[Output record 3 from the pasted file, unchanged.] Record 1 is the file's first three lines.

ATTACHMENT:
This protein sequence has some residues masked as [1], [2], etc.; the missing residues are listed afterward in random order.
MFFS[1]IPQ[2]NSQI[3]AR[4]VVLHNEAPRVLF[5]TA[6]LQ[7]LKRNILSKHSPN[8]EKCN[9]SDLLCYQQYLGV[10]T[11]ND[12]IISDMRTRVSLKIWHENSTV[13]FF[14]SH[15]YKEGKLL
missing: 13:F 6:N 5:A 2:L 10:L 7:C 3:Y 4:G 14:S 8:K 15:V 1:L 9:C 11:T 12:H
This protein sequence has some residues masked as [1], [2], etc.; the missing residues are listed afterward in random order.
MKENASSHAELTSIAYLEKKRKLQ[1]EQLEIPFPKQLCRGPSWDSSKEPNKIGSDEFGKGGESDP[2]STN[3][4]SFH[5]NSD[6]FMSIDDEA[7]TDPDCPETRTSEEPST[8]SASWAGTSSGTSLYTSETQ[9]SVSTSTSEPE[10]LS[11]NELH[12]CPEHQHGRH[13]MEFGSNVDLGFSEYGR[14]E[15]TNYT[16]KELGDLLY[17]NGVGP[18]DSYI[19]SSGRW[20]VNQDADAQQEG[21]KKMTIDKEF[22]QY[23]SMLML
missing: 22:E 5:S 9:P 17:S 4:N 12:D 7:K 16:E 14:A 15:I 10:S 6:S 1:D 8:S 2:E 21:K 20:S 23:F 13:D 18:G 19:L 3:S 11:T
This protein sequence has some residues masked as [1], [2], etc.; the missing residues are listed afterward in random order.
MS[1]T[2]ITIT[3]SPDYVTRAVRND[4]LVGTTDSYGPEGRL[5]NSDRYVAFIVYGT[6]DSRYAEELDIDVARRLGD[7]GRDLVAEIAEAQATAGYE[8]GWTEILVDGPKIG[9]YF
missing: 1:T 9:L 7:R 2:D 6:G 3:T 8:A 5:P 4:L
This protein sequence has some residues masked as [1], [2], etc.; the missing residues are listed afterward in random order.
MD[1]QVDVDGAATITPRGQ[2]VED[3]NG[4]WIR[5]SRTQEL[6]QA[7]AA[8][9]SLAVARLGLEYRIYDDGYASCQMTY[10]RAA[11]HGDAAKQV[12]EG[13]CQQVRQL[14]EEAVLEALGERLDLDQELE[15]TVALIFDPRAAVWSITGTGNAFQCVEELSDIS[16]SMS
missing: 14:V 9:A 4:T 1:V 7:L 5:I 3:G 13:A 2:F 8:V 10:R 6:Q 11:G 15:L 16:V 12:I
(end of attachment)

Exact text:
This protein sequence has some residues masked as [1], [2], etc.; the missing residues are listed afterward in random order.
MS[1]T[2]ITIT[3]SPDYVTRAVRND[4]LVGTTDSYGPEGRL[5]NSDRYVAFIVYGT[6]DSRYAEELDIDVARRLGD[7]GRDLVAEIAEAQATAGYE[8]GWTEILVDGPKIG[9]YF
missing: 1:T 9:L 7:R 2:D 6:G 3:T 8:A 5:P 4:L